Something Awful Laws via Boing Boing
Monday, July 14, 2008
So if Jupiter is to work at all it will have to be funded and executed by private investments. hummmm Check out their site Direct 2.0
yahoo news via IO9
Makemake (pronounced "maki-maki") is now the fourth dwarf planet (after Pluto, Ceres, and Eris). Little is known definitively about Makemake, but the prescience of methane suggests similarities with Pluto and Eris. Will Sedna be next?
Of course with the definition of "planet" and "dwarf planet" being so controversial, this might end up being the official naming of the twelfth planet.
<Universe Today article>
<Mike (M. E.) Brown's planet's blog with many recent entries on dwarf planets and Makemake>
After the controversy and drama of this weekend's award results. I want to thank Science Fiction Award Watch blog for sticking with it and adding some sanity. Here are the full results of the Campbell and Sturgeon awards.
- 1st In War Times, Kathleen Ann Goonan
- 2nd The Yiddish Policeman’s Union, Michael Chabon
- 3rd The Execution Channel, Ken MacLeod
- 1st (tie) “Tidelines,” Elizabeth Bear
- 1st (tie) “Finisterra,” David R. Moles
- 2nd (tie) “Memorare,” Gene Wolfe
- 2nd (tie) “The Master Miller’s Tale,” Ian R. MacLeod
Sunday, July 13, 2008
"I blame the fantastic and unbelievable shows about space flight and rocket ships that are on today," Aldrin said in an interview, "All the shows where they beam people around and things like that have made young people think that that is what the space program should be doing. It's not realistic."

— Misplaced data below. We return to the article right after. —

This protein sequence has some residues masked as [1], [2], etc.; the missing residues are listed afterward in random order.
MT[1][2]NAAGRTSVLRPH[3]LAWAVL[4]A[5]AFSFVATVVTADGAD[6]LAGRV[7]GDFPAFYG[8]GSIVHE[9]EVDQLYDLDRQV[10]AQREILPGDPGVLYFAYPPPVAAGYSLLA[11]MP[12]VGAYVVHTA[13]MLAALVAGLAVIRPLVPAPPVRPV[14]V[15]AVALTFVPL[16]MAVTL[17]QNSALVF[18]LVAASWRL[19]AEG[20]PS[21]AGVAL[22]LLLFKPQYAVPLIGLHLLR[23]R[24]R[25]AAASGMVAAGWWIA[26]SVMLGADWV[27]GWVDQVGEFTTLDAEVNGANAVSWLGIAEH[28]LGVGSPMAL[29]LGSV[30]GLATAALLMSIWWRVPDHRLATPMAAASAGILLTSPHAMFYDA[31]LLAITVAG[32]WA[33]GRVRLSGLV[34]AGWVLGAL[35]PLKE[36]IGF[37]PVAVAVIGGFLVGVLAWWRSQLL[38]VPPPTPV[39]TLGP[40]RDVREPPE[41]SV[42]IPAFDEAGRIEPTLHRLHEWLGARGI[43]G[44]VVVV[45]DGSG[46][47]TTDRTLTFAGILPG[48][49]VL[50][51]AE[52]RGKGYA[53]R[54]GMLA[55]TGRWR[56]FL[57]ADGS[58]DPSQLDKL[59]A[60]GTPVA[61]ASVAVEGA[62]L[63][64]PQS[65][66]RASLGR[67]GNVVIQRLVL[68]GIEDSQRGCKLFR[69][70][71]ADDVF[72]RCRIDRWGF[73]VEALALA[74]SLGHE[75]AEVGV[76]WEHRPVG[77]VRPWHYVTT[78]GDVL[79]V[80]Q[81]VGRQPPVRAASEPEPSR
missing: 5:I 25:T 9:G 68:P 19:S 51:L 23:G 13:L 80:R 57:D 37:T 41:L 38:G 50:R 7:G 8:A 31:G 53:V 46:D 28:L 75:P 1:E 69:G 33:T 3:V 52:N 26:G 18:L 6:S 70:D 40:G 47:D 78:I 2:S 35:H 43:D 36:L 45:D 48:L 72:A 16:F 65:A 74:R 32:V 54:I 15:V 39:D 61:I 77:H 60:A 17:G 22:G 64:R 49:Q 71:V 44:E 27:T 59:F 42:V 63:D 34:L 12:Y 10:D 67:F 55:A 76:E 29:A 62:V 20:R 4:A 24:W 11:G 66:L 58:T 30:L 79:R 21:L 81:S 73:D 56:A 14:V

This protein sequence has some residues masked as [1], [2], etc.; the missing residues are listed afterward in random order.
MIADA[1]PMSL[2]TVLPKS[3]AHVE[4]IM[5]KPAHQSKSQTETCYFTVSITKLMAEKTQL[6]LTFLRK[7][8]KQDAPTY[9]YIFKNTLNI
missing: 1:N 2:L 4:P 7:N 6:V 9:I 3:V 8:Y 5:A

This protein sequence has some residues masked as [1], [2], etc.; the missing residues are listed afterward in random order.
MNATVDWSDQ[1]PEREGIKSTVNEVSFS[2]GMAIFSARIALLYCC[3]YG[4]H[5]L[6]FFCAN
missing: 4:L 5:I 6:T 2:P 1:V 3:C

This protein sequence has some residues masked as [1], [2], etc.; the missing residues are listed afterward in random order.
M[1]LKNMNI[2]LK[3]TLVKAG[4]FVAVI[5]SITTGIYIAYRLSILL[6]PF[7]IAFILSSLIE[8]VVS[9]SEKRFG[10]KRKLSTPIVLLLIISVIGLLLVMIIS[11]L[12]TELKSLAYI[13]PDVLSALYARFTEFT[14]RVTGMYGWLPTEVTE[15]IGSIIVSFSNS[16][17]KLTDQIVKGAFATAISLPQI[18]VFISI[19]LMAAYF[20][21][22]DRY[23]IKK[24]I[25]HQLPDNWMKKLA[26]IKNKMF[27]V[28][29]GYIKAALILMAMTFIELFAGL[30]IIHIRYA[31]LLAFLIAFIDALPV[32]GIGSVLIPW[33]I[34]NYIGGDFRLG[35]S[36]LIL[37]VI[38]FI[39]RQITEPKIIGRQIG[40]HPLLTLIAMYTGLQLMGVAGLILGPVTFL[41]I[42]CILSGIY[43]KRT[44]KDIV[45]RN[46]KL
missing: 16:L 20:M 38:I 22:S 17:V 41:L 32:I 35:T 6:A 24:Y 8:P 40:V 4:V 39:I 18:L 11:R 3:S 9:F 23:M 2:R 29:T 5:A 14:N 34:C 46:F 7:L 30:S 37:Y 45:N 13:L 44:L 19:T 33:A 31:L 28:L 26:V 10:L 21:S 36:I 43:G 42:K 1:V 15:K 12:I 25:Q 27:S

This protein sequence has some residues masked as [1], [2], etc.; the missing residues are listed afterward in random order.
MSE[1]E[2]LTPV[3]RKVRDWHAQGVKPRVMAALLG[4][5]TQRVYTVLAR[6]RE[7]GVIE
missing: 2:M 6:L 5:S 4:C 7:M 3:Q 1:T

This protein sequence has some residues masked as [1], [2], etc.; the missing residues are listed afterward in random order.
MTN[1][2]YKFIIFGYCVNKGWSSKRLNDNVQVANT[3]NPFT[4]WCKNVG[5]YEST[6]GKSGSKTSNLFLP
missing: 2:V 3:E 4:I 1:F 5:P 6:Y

Tell me it isn't true Buzz say it ain't so!
Aldrin Slams SF's Effect On Space [Scifi Wire]
Friday, July 11, 2008
As an example one can look to their upcoming project, the remake of The Prisoner miniseries. The thinking is solid. The shows that those 40+ grew up on are a virtually untapped goldmine resource that can be updated and served to a new and older audience alike. Collier said that the network is looking into the acquisitions of past science fiction, both movies and television.
Sounds good to me and no wraslin! woooooooo hoooooooooooo
Check out the article on Dvice
The available formats for the book are HTML, MobiPocket, and PDF.
If you haven's signed up yet, go to Tor.com and once signed up, they will notify you when and what is new.
Thursday, July 10, 2008
But I am degressing some. Click on the article's title to go to Simon's post on the background and reaction to Tor's program. Its very interesting.
Pic Simon Owens from Blogasm
- For a limited time, Eos is making City of Pearl by Karen Traviss, the first book of the Wess'har Wars series, available as a free download. (use the coupon code EOS4) Formats provided include Adobe Digital, Microsoft Reader and Mobipocket.